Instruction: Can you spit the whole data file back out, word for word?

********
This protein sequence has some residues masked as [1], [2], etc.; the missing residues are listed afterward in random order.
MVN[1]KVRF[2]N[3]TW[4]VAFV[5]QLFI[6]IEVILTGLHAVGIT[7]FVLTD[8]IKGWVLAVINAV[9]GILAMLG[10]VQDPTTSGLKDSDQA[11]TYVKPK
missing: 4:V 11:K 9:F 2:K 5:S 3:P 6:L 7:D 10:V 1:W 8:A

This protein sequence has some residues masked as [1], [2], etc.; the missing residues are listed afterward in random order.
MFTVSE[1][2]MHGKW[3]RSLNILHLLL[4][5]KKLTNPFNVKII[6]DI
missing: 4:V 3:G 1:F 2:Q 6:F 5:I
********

This protein sequence has some residues masked as [1], [2], etc.; the missing residues are listed afterward in random order.
MVN[1]KVRF[2]N[3]TW[4]VAFV[5]QLFI[6]IEVILTGLHAVGIT[7]FVLTD[8]IKGWVLAVINAV[9]GILAMLG[10]VQDPTTSGLKDSDQA[11]TYVKPK
missing: 4:V 11:K 9:F 2:K 5:S 3:P 6:L 7:D 10:V 1:W 8:A

This protein sequence has some residues masked as [1], [2], etc.; the missing residues are listed afterward in random order.
MFTVSE[1][2]MHGKW[3]RSLNILHLLL[4][5]KKLTNPFNVKII[6]DI
missing: 4:V 3:G 1:F 2:Q 6:F 5:I